We have our moments of frustration. We occasionally allow ourselves to have a good moan, but this achieves nothing apart from getting it off our chests. We have had to put systems in place to manage the energy levels. Just as you can spend money only once we can use energy only once so we have to budget how it is spent. If we do something today, even as simple as having a friend over for coffee, then we can do nothing for the next few days.
It has not been an easy few years, and unfortunately there is no sign of improvement and of recent times the illness has become worse again, but we hold on to hope that one day someone will come across a treatment or a cure. Until then we will hold onto hope.
If you know of people with this chronic illness, or if you have the illness yourself contact a local support group. A list of New Zealand support groups can be found on the ANZMES website www.anzmes.org.nz.
Please watch the video “Sweet Lullabies”. I wrote this song for my wife and for those who suffer from chronic illnesses like ME/CFS and for this who have other hidden illnesses. If you would like a copy of the song in mp3 you can purchase it from Amplifier a music site dedicated to New Zealand music.
(updated from a post on this site in May 2010)
A petition regarding myalgic encephalomyelitis/Chronic Fatigue Syndrome presented to Government in New Zealand
If you would like to know more about this chronic illness please contact ANZMES.
Paul S Allen
Positive thinking or a positive attitude may not bring about a cure, recovery or solution, but neither will negative thinking or a negative attitude. It will however improve your current state of being.
1: Always hope, never lose hope, while there is breath in you there is hope.
2: Choose your own attitude.
“The last of human freedoms – the ability to choose one’s attitude in a given set of circumstances.” Viktor E. Frankl
3: Accept the reality of your situation, act appropriately and always hold on to faith, even in difficult circumstances. Remember the Stockdale Paradox
“This is a very important lesson. You must never confuse faith that you will prevail in the end—which you can never afford to lose—with the discipline to confront the most brutal facts of your current reality, whatever they might be.” Vice Admiral James Bond Stockdale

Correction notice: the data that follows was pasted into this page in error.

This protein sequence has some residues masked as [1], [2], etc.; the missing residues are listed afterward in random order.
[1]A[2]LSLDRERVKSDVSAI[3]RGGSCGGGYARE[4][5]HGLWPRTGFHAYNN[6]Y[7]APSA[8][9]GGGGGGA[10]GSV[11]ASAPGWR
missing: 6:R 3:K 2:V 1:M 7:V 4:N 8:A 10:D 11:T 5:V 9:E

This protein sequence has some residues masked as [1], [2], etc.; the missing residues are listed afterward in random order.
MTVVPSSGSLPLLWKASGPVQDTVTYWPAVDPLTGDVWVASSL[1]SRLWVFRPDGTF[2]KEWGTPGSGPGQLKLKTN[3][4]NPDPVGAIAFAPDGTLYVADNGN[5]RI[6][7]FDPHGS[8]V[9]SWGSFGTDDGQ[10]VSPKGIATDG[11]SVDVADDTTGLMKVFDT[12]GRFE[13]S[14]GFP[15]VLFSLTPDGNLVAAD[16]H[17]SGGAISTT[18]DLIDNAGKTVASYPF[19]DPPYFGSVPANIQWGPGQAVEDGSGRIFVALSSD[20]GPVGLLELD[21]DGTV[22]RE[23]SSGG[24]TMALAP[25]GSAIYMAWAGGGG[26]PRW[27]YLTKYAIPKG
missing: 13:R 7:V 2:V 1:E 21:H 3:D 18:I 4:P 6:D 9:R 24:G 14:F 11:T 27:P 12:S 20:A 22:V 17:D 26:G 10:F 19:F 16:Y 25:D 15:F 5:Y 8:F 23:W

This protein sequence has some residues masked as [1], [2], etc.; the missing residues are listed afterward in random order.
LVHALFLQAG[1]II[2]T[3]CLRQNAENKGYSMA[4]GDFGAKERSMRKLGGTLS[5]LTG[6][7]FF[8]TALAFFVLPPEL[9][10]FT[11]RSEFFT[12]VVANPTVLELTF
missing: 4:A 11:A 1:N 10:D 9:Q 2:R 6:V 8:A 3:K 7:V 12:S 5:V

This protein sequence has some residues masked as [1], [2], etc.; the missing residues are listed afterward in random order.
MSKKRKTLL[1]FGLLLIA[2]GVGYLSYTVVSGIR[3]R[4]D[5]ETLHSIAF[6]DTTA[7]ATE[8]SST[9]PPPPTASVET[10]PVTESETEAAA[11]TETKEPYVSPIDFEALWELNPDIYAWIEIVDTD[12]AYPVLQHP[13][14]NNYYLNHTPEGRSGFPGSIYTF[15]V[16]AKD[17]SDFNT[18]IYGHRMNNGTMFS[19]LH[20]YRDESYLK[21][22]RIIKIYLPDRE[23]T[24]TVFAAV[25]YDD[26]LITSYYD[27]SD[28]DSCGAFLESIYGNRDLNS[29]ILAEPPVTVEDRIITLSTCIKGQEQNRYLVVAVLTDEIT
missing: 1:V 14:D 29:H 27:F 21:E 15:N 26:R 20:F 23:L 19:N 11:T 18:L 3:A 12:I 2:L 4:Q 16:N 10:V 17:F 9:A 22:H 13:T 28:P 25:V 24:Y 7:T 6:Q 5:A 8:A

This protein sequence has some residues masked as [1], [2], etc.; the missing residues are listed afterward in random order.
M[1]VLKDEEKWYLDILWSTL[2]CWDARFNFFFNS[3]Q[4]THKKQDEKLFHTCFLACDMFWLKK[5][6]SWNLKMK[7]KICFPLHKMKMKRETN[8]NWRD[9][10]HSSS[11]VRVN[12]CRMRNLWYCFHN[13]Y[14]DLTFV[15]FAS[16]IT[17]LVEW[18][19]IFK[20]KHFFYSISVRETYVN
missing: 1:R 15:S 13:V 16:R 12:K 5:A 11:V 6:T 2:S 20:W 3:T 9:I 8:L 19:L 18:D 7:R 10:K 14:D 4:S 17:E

Positive thinking based in reality is positive action.
Please also read “Which is best? Positive Thinking or Positive Action?” by Claire Boyles on her site Life Matters
MECFS The life of those who have it and the families of those with MECFS
Myalgic Encephalomyelitis/Chronic Fatigue Syndrome (ME/CFS) is a long-term chronic illness that effects 20,000 people in New Zealand alone, millions would wide. These are the people who have the condition, there are many more than that who are directly impacted due to a family member with the condition.
The family may not suffer the debilitating fatigue and the other symptoms of the illness, but they live with the consequences of it everyday. It is good to remember that the whole family unit is effected when one of its members is unwell.
My wife has this illness, she had it since 1997 she suffers from extreme fatigue that restricts her ability to function even on simple and routine tasks. She can’t sleep through the night, fatigue causes physical pain in her body, she is sensitive to noise and light, the illness is not in the mind it is very real and a physical disability. It is not obvious to anyone who sees her and she often puts on her brave face. Over stimulation and physical activity has a serious effect and can cause relapses into a “worse” level of the illness.
Things we used to do together become things in the past, no more do we go for long walks together, or have late nights out with friends, church or other meetings are avoided as even in small gatherings there can often be sensory overload.
Other effects are…
- Reduced income, an increased mortgage and medical bills.
- Limited social connections
- Rarely venture too far without long-term planning and pre-rest with long-planned recovery time.
- Have to plan spontaneity.
I say this not to moan, but to raise awareness of the condition. Governments should invest in research to find a solution/treatment for this illness.
If you are in New Zealand please find out more about ME/CFS from the ANZMES website.